7. This is the best work of one of the lesser-known, but prolific Victorian women novelists. Written in the 1880s, it's set in the 1860s and features banking and "speculation" as one of its underlying themes. The novel also reflects the move from rural life to town life. While Hester is an interesting character, her antagonist Catherine Vernon is perhaps even more interesting. A wealthy spinster of a prominent local banking family, she "saves the bank" during a run 30 years prior to the time of the [...]

    8. Huh. That summary provided by doesn't sound like the same story. Granted, it was done in only 5, 13-minute segments, so the abridger had to leave a lot out. But the whole focus of the story changed. Catherine was made out to be kind, sensible, and suffering, but highly competent. I don't think I noticed that SHE wasn't Hester I guess I forgot the name of the novel. Hester was the young girl? She hardly figured at all in this abridged audio. Anyway, a depressing story. I guess the end was suppos [...]

    9. This was a selection for my Classics book group. I hadn't heard of Margaret Oliphant prior to this, so was amazed to find out she wrote over 100 novels. Hester was a very refreshing read. Using the background of a successful family bank in a country town, Oliphant tackles a range of feminist issues in a sensitive and convincing way. The right of women to work and their ability to handle business affairs as well as (or better) than men, being two of the main ones. Catherine and Hester are strong, [...]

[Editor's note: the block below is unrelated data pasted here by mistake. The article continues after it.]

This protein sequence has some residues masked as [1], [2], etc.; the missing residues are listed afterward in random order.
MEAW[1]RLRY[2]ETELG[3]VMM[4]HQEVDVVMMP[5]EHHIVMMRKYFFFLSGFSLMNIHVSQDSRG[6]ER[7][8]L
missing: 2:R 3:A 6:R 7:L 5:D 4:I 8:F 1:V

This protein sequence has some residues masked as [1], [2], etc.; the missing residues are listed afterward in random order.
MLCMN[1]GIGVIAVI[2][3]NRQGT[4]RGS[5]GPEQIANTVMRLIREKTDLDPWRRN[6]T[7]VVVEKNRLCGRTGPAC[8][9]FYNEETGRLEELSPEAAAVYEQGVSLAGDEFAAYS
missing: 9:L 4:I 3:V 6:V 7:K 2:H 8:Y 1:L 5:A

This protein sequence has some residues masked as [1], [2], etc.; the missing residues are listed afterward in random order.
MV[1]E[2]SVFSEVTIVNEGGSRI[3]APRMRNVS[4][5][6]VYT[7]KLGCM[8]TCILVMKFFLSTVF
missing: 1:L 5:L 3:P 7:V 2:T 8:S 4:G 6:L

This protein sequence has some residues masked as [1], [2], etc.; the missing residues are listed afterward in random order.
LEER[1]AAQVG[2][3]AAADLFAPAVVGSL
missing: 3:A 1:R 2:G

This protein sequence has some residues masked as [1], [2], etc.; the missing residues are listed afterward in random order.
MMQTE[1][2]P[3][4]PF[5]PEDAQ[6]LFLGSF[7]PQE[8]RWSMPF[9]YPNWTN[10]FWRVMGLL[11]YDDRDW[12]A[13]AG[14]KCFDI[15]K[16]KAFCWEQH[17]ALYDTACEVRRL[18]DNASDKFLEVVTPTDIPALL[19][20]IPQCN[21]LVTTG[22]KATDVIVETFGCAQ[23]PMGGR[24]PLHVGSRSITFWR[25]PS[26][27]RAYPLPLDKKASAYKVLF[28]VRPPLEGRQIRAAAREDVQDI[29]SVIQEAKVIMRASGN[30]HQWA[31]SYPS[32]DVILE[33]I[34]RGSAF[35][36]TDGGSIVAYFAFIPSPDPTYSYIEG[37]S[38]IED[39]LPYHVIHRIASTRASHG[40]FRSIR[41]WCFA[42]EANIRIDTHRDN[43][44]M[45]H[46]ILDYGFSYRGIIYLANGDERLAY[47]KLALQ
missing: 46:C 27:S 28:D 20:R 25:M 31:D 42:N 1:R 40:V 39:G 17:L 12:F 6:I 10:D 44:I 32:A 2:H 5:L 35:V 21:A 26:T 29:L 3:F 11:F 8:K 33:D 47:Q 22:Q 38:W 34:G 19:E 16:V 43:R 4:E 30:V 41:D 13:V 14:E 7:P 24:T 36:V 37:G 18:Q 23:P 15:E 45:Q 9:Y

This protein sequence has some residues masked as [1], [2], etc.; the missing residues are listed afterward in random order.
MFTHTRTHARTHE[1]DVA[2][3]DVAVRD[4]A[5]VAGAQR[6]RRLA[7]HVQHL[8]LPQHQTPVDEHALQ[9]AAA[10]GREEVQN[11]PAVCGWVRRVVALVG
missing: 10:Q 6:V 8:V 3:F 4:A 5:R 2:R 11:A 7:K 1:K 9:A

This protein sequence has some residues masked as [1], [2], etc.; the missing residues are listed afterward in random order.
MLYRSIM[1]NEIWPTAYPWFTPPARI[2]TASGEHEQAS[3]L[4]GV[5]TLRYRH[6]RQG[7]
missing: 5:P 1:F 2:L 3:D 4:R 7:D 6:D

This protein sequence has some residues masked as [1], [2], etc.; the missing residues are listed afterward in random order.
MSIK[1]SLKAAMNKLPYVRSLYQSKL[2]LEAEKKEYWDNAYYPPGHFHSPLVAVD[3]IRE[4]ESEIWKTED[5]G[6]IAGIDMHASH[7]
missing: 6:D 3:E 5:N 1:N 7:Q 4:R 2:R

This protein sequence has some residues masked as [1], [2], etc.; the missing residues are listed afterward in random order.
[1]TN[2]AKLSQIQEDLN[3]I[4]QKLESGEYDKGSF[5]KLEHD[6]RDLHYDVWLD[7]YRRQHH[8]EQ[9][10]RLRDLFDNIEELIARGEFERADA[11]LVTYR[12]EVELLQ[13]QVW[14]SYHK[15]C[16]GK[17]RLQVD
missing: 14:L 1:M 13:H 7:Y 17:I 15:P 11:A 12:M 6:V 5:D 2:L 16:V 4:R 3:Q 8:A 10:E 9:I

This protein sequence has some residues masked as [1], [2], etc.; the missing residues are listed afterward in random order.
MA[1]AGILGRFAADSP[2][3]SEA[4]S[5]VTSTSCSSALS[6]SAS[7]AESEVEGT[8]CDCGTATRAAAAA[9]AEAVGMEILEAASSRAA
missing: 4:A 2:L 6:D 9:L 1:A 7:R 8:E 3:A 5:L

10. A surprisingly good read-- no doubt because it's one of the few Victorian novels I've read recently which managed to stay under 400 pages (not by a lot, but still). The novel is about a strong matriarch who takes control of her family's bank during a crash, elevates it to its former status, and who, as she ages, must choose a successor; while the novel is named after a male character, Hester, it should be named Catherine, the matriarch who dominates the novel and who's status as a bank owner is [...]

    11. This is quite the cheerless tome. It started really well, and then just gradually became more and more depressing until it's fairly inevitable, and maybe of it's time, but neither cheery, nor feminist conclusion.

    12. I wasn't crazy about this one. She does some interesting things, especially with the marriage plot, but most of the characters are just too unpleasant for me to have an enjoyable time.

    13. Margaret Oliphant depicts many of her characters here vividly, often with humour, sympathy and understanding. She goes beyond the domestic sphere and gives some insight into how people did speculate using other peoples' money. She does criticise the Victorian marriage market, whilst showing how for too many Victorian women getting married well was the only way of gaining security and respect. Unlike Jane Austen, Margaret Oliphant does more than hint that perhaps women could and should go out int [...]

    14. Mrs. Oliphant introduced me the word "longueurs"--something long and boring, as a passage in a book. I almost gave up on her because of the many longueurs in "Hester." Then I reminded myself that the first three chapters of most Victorian fiction are unbearable description and background and forged on. She's not as funny as Trollope or as charming as Gaskell, but she can play second string, especially if you skim the longueurs and hang in there for the final third of the book.

    15. Impecable flow, elaborated zeitgeist, complex personages, a glimpse of the desperation of women who started to wonder why the society corset.